Continuing with “You’re a Product Manager” series, this week I want to talk about a product’s North Star.
Let us assume you are an experienced product manager or product designer. You are doing everything you can: researching your market, making your business case, understanding the market fit, working towards outcomes rather than output, etc. etc. Despite all positives and product-led approach, there is a struggle to put these great concepts into action. Why? Because the moment you take stride, something changes.
Your organization, marketing, sales, product team are all talking past each other. This does not mean you have a bad team, or you are a bad product manager. It is not the lack of good ideas or experiences that are not reaping results. Regardless of having smart people who bring topics for discussions, talk strategy and priorities and are persuasive, your product can fail if it lacks the NORTH STAR.
The reason your product is failing is because your team is speaking three different languages:
- The language of the customer (needs, experiences, delight)
- The language of the product (features, workflows, priorities)
- The language of the business (vision, differentiation, revenue, growth)
If you or your team is facing a similar issue, I would ask you to take a pause.
What you need is a framework that ties everyone and all languages together. And that framework is your North Star.
In simple terms, the North Star is a leading indicator that acts as a connective tissue between the product and boarder business.
Identifying the north star metric can be the difference between an ordinary product and a great product that understands the customer needs. Before I provide some real-life examples of how companies have succeeded with North Star Metric (NSM), let us further understand NSM and how to create one. Sean Ellis, the author of “Hacking Growth”, describes NSM as a single metric that best captures the core value that your product delivers to customers.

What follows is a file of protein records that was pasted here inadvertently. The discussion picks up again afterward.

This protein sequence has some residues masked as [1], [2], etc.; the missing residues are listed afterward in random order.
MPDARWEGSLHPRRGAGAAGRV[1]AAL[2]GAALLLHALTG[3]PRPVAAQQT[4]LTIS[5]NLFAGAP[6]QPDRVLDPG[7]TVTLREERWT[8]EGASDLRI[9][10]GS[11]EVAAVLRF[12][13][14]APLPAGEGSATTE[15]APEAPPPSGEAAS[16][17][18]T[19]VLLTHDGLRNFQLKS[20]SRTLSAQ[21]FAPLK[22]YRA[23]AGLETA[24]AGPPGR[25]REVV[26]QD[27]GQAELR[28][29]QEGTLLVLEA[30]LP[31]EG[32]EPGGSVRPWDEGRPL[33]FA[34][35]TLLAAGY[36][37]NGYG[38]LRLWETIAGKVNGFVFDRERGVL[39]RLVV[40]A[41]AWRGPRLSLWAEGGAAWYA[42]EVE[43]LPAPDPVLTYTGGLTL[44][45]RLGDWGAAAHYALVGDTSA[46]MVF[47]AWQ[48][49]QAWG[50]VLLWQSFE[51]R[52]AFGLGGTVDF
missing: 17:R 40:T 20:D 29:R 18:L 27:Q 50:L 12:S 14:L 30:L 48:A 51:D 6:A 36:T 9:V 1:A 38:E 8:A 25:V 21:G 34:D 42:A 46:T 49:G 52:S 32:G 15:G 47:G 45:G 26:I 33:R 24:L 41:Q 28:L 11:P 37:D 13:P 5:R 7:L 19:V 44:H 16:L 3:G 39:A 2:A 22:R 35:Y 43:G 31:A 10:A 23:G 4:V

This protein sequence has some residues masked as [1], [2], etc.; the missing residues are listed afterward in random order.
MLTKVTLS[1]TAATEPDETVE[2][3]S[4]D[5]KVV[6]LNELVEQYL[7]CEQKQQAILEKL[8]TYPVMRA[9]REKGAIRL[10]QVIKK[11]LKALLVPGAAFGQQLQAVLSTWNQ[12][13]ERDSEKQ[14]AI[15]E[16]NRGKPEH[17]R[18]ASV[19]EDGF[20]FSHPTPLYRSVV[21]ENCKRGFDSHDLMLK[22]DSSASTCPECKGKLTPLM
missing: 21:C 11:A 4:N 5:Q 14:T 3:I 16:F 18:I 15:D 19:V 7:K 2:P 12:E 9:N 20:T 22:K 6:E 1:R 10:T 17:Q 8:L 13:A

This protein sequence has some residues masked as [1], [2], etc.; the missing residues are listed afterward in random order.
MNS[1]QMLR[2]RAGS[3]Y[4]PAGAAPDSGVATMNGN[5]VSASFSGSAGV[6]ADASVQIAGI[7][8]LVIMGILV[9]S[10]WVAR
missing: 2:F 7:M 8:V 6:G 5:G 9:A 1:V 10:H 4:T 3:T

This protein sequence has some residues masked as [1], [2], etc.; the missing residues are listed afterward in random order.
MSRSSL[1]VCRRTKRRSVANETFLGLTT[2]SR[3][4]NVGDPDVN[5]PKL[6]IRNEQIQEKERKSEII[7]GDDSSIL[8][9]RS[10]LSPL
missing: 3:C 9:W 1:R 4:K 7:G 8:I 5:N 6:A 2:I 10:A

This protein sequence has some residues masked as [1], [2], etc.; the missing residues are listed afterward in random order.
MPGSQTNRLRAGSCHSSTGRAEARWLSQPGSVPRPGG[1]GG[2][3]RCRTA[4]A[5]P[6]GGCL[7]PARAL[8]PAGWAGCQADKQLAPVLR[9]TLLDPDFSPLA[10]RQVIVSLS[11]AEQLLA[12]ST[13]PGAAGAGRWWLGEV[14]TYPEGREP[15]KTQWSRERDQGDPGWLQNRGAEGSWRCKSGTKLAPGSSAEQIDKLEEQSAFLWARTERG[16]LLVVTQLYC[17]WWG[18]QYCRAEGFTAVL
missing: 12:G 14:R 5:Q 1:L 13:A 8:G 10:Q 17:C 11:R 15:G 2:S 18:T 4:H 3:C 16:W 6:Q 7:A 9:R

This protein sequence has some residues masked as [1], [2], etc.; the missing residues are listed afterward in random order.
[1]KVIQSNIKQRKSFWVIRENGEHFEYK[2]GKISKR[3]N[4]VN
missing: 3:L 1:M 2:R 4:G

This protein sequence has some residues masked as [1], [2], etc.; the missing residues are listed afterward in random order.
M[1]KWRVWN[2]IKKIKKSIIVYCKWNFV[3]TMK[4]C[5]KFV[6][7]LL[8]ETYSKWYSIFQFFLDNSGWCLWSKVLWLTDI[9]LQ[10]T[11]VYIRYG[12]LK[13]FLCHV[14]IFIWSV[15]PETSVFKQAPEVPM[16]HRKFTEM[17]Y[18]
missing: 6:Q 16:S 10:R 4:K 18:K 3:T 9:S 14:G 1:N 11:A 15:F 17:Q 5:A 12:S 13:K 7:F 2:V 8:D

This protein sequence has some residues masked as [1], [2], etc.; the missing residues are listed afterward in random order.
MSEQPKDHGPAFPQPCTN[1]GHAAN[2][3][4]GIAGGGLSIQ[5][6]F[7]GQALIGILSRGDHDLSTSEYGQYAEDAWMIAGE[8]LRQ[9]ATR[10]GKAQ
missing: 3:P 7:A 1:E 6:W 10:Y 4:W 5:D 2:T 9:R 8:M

Just to add to this definition, NSM should also have the following characteristics:
- It should help teams prioritize and accelerate informed decision making
- It should help teams align and communicate
- It should help teams to focus on impact and sustainable, product-led growth
NSM is a single critical rate, count, or ratio that represents your product strategy.
This metric should define the relationship between business growth and customer problems that your product is trying to solve. One suggestion that product gurus give is that your product should only have one North Star Metric. For example, Airbnb’s NSM is “Nights Booked” (Quality Metrics). This captures value delivered to both guests and hosts. Facebook’s NSM is “Daily Active Users” (Count Metrics). With more users on the Facebook platform, the team is able to optimize the feeds to deliver more user value.
Later in the blog I have defined the difference between count and quality metrics of North Star measurement.
In summary, a good north star metric should have the following attributes:
North Star Checklist
- Expresses value – Helps you understand why your product matters to your customers. When you fail to connect on customer value the business/product can go down the wrong path. Remember the Facebook vs Myspace example cited above.
- Represents vision and strategy – North star should represent your business strategy and product. It should reflect the vision and mission of the product.
“Each strategy we had at Netflix—from our personalization strategy to our theory that a simpler experience would improve retention—had a very specific metric that helped us to evaluate if the strategy was valid or not. If the strategy moved the metric, we knew we were on the right path. If we failed to move the metric, we moved on to the next idea. Identifying these metrics took a lot of the politics and ambiguity out of which strategies were succeeding or not.”– Gibson Biddle, former VP of Product at Netflix.
- A leading indicator of success – A business has lagging (which tells what has already happened to the business in the past) and leading (that predict what will happen to the business in future) indicators. The north start should always be a leading indicator.
- Actionable – Your North Star should be something you believe you can influence or do something about. For example, a team building an HR app to improve company’s employee experience and retention might consider “Customers’ Lifelong Employees” an aspirational North Star Metric, but broader trends in the economy and labor market will make it difficult for the team to influence this metric.
- Measurable – Your North Star framework should allow you to collect data to track and communicate the NSM. The variables that impact your business should be measurable to allow you to gain insights into potential high leverage opportunities for growing your business.
- The metric should be easy to understand and communicate across teams.